Adele Horin, Sydney Morning Herald, 3-4 June 2006
IN A bad news world, the recent Edna Ryan awards night was a heart-lifting occasion that brought 200 women (and a sprinkling of men) together in celebration. At a time when some think feminism is dead, and others think it has failed, having swapped women's boredom for exhaustion, the night was a cheering reminder of how much good feminist work goes on - and needs to go on.
It was an occasion when women who make "a feminist difference", most of them unheralded and unknown, were honoured by their peers. And it showed feminism has changed, not expired. It has become more individualised, is less about meetings and more about practical application in daily life.
You could tell it would not be the usual starchy affair as soon as you walked up the stairs of the quaintly named Sydney Mechanics School of Arts building in the heart of the city. The former chief judge of the Family Court, Elizabeth Evatt, was behind a table selling glasses of Margaret River wine for $4 (cask wine for $2); and on trestle tables lay a generous buffet largely prepared by the feminist, educator, and proud grandmother Eva Cox. Nothing pretentious or expensive about this night - some of the assembled warriors were pensioners - but right from the start it had spirit.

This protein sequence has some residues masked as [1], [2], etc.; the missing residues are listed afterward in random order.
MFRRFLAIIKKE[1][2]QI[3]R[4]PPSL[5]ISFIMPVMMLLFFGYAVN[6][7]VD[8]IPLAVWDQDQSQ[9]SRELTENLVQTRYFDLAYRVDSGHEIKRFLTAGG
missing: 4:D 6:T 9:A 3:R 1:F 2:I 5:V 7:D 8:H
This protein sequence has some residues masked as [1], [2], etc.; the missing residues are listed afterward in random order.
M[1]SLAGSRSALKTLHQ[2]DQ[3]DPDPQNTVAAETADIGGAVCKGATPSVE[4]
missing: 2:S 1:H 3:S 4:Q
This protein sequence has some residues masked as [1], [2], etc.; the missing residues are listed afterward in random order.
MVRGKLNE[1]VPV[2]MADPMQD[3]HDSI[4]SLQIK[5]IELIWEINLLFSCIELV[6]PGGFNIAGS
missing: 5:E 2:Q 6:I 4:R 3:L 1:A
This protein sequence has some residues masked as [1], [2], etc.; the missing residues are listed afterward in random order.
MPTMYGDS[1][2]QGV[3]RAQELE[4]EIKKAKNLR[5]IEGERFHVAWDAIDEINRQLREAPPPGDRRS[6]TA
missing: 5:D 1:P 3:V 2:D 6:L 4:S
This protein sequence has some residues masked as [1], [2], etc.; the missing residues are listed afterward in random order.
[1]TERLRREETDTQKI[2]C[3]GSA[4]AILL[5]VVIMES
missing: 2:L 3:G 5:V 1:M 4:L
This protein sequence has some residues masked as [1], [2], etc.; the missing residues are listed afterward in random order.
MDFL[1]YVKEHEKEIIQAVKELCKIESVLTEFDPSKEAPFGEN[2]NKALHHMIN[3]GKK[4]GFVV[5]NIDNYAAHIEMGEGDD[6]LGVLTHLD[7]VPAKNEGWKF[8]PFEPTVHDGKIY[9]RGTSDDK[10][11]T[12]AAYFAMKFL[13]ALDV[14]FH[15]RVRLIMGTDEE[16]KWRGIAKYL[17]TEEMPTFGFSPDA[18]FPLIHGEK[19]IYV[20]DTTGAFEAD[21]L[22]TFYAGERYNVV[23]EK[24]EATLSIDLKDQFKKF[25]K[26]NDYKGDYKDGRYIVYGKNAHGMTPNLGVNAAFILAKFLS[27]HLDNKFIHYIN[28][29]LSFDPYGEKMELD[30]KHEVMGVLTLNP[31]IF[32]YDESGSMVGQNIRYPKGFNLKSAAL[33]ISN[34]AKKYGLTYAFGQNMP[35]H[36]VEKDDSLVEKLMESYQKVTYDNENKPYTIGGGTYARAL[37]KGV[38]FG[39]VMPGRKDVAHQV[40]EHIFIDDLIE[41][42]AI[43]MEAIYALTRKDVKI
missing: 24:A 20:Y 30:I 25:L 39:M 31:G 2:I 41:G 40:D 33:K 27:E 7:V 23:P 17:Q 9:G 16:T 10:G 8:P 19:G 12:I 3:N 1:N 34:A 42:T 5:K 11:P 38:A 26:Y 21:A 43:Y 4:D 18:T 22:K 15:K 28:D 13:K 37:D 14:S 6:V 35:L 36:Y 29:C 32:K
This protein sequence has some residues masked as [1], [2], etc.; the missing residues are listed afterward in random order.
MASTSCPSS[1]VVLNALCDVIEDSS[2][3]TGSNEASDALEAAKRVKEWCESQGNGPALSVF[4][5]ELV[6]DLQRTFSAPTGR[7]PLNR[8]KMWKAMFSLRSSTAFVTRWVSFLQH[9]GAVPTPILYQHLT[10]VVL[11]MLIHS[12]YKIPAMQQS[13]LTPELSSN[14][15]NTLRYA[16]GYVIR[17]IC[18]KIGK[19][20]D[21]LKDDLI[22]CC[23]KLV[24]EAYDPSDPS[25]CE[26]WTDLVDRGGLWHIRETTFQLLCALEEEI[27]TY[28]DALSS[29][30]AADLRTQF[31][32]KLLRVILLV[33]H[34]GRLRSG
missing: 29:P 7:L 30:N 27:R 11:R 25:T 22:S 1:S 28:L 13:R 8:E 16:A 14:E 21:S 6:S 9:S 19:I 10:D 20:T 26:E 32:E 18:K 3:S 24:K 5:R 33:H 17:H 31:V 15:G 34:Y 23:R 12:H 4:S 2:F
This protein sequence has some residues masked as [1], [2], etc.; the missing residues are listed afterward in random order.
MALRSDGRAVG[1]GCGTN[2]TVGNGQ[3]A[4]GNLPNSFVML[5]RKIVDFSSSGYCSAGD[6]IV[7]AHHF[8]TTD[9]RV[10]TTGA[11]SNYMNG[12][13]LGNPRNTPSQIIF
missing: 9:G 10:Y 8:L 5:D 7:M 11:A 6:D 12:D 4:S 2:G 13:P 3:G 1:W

Before Germaine Greer, and long after she left our shores, there was Edna Ryan who, until her death in 1997 at the age of 92, fought tirelessly for women's rights, especially in the workplace. She was instrumental in the quest for equal pay and maternity leave. A trade unionist, Fairfield councillor, deputy mayor, and early campaign manager for a young Gough Whitlam, she was also a founding member of the Women's Electoral Lobby in 1972. It was her submission to the Arbitration Commission in 1974 that resulted in the granting of an equal minimum wage for men and women.
Ryan's personality left a huge impression - she was always exhorting women to "do something" about this or that problem. She wrote endless submissions and letters to politicians, and brought shrewd strategy and discipline to the women's movement. That her husband died early, leaving her three children, hardly slowed her activism which extended from theatre to family planning. Her feminist daughters, the historian Lyndall and teacher Julia Ryan, both in their 60s, recalled their mother fondly on the night. It was fortunate for politicians, Lyndall said dryly, that Edna died before the age of email.
The group that started the "Ednas" nine years ago decided to cast a wide net in the areas dear to Edna's heart - politics, workforce, media, education, community activism, and the arts - to seek nominees worthy of an award.